I feel the heat in my fingertips,
the whisper of the earth’s breath.

When I look beneath the leaves,
the robin watches,
quick, bright,
and light changes
to illuminate a simple truth;

food squirms here not fantasies.


For the dverse prompt.


This is not an ornament,
a chunk of nineteenth century pottery,
not just a Staffordshire dog,
staring into another world
where its mate is not.

This voiceless, hairless companion
sat by great-grandma’s chair
to be petted by children then grandchildren
then great-grandchildren,
a stray adopted from a flea market
when she was just married,
Victoria still on the throne,
and never left her side for seventy-five years.

Dog, I say, you’ve seen some changes,
been dragged across counties and countries,
and it’s not over yet.
You’ve seen them all out,
all those children,
almost all dead bones now,

and I wonder if your mirror image
sits on some mantelpiece,
thinking pottery thoughts,
longing for those puppy days
when you were twins.

This is not a poem but a piece of history,
a shard, you might say,
that has no meaning for anyone
but me and a Staffordshire dog.

Winter light

Poem inspired by Sarah’s poem It’s raining in turn inspired by Laura Bloomsbury’s poem In The Rain. Another version of that meeting, or not. For the dverse prompt.

The light dredges up the memory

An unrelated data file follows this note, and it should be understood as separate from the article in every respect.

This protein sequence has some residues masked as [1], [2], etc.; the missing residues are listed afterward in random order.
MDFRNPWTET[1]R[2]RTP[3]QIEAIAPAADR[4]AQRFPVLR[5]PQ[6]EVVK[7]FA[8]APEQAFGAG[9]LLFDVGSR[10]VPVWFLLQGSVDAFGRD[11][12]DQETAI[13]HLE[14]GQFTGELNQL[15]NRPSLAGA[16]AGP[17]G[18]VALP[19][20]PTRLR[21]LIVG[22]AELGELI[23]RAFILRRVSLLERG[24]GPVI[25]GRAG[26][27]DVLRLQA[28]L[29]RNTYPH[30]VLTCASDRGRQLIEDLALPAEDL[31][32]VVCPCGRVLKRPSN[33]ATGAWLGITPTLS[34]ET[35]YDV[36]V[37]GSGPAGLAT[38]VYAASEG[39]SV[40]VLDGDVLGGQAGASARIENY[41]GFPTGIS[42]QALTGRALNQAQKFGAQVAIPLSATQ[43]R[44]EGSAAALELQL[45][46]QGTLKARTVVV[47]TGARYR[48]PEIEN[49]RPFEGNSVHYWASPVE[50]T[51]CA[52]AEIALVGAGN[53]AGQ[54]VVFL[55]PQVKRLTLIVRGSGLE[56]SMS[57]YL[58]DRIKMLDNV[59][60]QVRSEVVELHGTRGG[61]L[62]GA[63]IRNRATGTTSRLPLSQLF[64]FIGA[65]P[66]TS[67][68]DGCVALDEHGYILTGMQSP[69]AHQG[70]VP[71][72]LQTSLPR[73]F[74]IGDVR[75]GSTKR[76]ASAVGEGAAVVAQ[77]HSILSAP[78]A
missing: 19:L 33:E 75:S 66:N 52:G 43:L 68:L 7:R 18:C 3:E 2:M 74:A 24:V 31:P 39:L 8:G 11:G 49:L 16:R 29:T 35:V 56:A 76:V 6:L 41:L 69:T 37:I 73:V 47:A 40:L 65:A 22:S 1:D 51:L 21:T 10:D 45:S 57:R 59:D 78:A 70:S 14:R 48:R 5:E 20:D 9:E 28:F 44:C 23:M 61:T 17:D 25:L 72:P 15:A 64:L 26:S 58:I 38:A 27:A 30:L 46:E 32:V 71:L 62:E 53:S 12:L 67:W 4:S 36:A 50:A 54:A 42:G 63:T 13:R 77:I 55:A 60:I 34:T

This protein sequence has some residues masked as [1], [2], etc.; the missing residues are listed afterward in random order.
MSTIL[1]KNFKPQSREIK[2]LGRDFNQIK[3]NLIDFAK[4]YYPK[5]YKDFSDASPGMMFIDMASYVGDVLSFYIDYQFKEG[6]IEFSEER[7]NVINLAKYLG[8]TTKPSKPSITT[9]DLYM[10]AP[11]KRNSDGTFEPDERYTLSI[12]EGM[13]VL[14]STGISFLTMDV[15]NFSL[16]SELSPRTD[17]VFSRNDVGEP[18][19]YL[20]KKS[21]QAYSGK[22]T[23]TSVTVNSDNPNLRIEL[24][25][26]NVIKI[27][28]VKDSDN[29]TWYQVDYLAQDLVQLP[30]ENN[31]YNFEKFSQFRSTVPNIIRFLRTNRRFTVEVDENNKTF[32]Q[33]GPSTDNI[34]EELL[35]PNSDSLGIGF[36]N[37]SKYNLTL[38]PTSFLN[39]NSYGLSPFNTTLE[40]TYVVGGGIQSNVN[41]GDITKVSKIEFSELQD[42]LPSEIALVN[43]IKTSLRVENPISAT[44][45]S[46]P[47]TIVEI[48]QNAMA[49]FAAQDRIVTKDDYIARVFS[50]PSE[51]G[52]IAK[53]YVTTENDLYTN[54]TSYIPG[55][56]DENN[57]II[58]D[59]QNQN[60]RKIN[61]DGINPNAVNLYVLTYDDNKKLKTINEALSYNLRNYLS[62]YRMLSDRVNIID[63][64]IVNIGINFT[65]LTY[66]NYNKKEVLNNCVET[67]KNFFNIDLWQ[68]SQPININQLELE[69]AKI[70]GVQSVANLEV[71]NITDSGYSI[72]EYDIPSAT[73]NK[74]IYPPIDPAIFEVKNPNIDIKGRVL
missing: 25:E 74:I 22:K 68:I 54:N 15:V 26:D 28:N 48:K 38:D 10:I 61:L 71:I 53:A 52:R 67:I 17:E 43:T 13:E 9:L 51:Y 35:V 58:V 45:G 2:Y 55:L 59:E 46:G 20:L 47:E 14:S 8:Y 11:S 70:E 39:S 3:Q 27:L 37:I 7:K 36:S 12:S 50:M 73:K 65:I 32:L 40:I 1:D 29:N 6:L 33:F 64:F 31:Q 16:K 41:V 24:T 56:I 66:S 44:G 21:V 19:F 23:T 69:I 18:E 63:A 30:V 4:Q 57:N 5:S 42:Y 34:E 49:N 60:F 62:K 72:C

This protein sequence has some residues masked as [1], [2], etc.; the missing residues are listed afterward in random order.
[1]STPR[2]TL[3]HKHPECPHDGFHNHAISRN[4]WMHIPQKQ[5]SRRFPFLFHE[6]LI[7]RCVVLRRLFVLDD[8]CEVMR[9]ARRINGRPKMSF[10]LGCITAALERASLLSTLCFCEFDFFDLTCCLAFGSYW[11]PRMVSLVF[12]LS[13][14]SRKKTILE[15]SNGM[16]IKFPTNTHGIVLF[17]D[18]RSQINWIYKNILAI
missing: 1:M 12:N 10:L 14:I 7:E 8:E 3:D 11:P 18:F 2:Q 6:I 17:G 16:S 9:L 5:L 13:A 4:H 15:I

the colour of rain-smeared windows
of a seedy café
the kind where dirt seeps into the pores
smears on plastic
where spoons drown in coffee dregs
and the smell of frying
nothing definable just oil and sizzle.

You remember grease spitting

how you shuffled your feet
sipped gingerly from the edge of the cup
watched the door the rain
listened to time passing
hating the grey tired faces
for not being yours.

Time dripped
another smear
on the window.

Last train gone
you pushed back the chair
to leave
letting the clatter and scrape fill your ears
and the silence
of your voice not saying,

The chair scrape echoes
on and on
into the depths of the ear-whorl
but it never quite dies.

Haibun for new beginnings

For the dverse prompt.

So many new starts on this stop-go ride, each one a life-changer, a string full of knots, threads in a parabola of joined up dots, how does one pick a moment and say, that one was the pivot, the tipping point?
So many changes of course, different places, countries, jobs, births always moving, restless as autumn leaves, yet through each change, I have always had the same hand to hold, and at each turning in the path, there has always been you.

roots wander stretch deep
seeds spill catch the wind and fly
and sinking grow


For the dverse prompt. Clue—read the end of line words.



Night fills this window space,
the stars behind cloud smuts, the
only flickers of light, final
flares at the dark frontier.

What artefacts these?
What hand shaped such distance? Are
ours, looking out, the
only eyes that see how light voyages,
falling in cascades of
time, gathering glitter-moss from the
silent planets? Moon, star, ship
sailing the night, this wild enterprise.